And that is what happened.  My friend commented that "this is what happens sometimes when second-tier composers (Mychael Danna) finally get a big break. All of Ang Lee's films have been independent movies - The Ice Storm, Crouching Tiger.  But this is a major studio film and they just like their very, very short list.  My bet is behind the scenes Ang was mortified to have to fire Mychael and probably didn't want to and got in a big fight with Universal brass.  I'd bet Elfman's $1.5 million pay on that.  The comfort level for the studios is very, very low.  The list remains only major established name players."

Now this is not my area of even vague expertise... but it seems to me my friend is right, that large organizations are uncomfortable with something that is not a known factor.  ROI (Return on Investment) considerations make for a lot of the same old same old.  Risk and profit don't mix.  The economy is sour.  Not the time to be adventurous.
The next major studio that manages to have five profitable quarters in a row and builds a small nest egg -- they might take a chance.  Maybe.  But these days it's survival time.  Go with "the known."
Remember when the folks in Atlanta came up with the "New Coke?"  That lasted four months and they had to come back with "Coke Classic" right away.  Risk?  Give folks what they expect.  And as my brother always says of his successful twenty-seven year run in the restaurant business - "Offend the most people the least." 
Is film an "art form?"  Art has to do with expression, with surprising people with insight or image or sound.  Profit has to do with the familiar - with avoiding big surprises.  Here in Hollywood if you provide just a few little, even tiny surprises embedded in a stew of ordinary crap they'll call you an innovative genius. 
Films I like?
I caught The Bourne Identity on cable yesterday.  Great car chase with an old Mini Cooper through most of Paris.  Nice shots of Switzerland in the opening twenty minutes.  I have no idea what the film was supposed to be about.  It seemed pointless, but "serious."  But as a travelogue with car chases?  Fine.  And it was free. 


Summer Music:
Elis Regina

Okay, it is summertime and this week I recommend summer music.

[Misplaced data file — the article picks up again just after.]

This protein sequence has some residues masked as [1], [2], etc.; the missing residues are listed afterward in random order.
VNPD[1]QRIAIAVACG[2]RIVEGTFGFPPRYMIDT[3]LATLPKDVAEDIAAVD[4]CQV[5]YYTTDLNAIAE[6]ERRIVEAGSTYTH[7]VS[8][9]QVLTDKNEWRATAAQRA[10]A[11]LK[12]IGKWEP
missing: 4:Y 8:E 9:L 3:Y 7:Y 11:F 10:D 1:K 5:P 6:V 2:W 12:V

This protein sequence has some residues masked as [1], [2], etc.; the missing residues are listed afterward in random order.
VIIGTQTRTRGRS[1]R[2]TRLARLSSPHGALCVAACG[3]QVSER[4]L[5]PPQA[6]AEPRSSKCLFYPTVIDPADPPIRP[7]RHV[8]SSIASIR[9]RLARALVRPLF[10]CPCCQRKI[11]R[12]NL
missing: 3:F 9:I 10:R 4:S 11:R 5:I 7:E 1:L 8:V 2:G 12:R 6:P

Think Brazil, but not the usual Bossa Nova stuff.  I recommend Elis Regina - born March 17, 1945 in Porto Alegre, Brazil and died January 19, 1982 in Sao Paulo, Brazil.  Obscure?  Not if you're Brazilian, I suppose.  And there are more than a few of her fans here in Los Angeles.
This is far and away the best popular singer in any language I have ever encountered.  Incredible control and musicianship, and a sense of humor.  The first time I heard a recording ten years ago my jaw dropped.  Clarity, precision and warmth.  But you decide.
On Personalidade (Verve 314 514 135-2) you'll get an overview.  She takes an old, dog tune, Fascination, and makes it work.  I sent a tape of that to an eighty-year-old woman in Montmartre and made a friend for life.  So it's in Portuguese (Fascinação).  So what?  It's awesome.  And Vou Deitar E Rolar (Quaquaraquaquã) will have you dancing around the room - as far as I can make out the lyric tells us all to relax and go with the flow of life.  That works here. 
And the best cut is Aguas de Março (The Waters of March) - but that is one of my favorite tunes of all time.  Great chord changes, fine melody.  And it's kind of an existential samba - just a list of things like a brick wall in the sun, a puddle of water and a distant sound.  Each item says nothing and evokes everything.  If William Carlos Williams had written a samba and not a poem about a red wheelbarrow or that plum... but I fear that is far too obscure an allusion.
Summer music?  Well summer is starting here.  In Brazil winter is beginning.  But this is still fine music.